Data on underground nuclear explosions have recently become available from modern digital seismic stations installed within the Soviet Union and China. Observations of root mean square (rms) Lg-wave signals for Soviet underground nuclear explosions at the Shagan River Test Site in East Kazakhstan show that the relative amplitudes of the rms signals at stations in Norway, the USSR, and China are very similar for different explosions, the standard deviation of the differences being only about 0.03 in logarithmic units (i.e., magnitude units).
This is consistent with earlier observations comparing NORSAR and Graefenberg array data, and the observed scatter is significantly lower than has been reported for Lg data from Nevada Test Site explosions. In view of the excellent correspondence found by Nuttli (1986) and Patton (1988) for Lg versus yield at Nevada, this indicates that rms Lg has a potential for yield estimation with very high accuracy at Shagan River.
Our study has shown that: (a) selected stations in the USSR and China, situated at regional distances, provide a much improved signal-to-noise ratio of the Lg phase for events at Shagan River, as compared to NORSAR array data; (b) the scaling of rms Lg amplitudes between different-sized events recorded at the same single station site appears to be consistent with that of NORSAR, indicating a remarkable degree of precision in single station measurements of Lg signal; (c) rms Lg amplitude measurements for the best of these stations may be made at 1.5 to 2.0 magnitude units lower than at NORSAR or Graefenberg, allowing a much lower threshold for Lg-based yield determination; and (d) the P-wave detection capabilities of these single stations do not match those of the NORESS and ARCESS arrays; thus, teleseismic signals continue to be important for detection of small nuclear explosions.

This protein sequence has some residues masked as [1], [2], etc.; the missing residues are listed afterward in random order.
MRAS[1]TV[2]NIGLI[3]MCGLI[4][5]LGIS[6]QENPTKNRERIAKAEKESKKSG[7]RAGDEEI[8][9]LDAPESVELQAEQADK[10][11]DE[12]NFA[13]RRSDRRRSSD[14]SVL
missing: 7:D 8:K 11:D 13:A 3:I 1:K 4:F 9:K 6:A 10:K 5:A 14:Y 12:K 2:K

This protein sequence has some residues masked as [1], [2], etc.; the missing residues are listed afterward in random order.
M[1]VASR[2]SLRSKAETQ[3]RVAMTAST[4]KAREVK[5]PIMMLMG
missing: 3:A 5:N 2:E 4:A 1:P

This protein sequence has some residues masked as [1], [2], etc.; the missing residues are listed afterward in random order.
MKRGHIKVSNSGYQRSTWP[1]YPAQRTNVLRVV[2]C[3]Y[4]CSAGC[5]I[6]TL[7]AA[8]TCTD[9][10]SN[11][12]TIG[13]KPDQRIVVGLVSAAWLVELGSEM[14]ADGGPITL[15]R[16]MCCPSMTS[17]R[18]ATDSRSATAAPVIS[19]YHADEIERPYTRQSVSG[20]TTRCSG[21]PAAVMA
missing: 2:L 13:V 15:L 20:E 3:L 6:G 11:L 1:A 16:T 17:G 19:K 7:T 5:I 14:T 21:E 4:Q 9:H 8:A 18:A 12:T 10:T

Our conclusion is that Lg signals appear to provide an excellent basis for supplying estimates of the yields of nuclear explosions even down to below 1 kt when such signals are recorded at high-quality, digital in-country seismic stations, and when calibrated by access to independent (nonseismic) yield information for a few nuclear explosions at the test sites of interest. In the context of monitoring a low-yield threshold test ban treaty, it will, in addition, be important to take into consideration various environmental conditions in the testing area, such as the possible presence of cavities, and to devise appropriate procedures for on-site observations in this regard.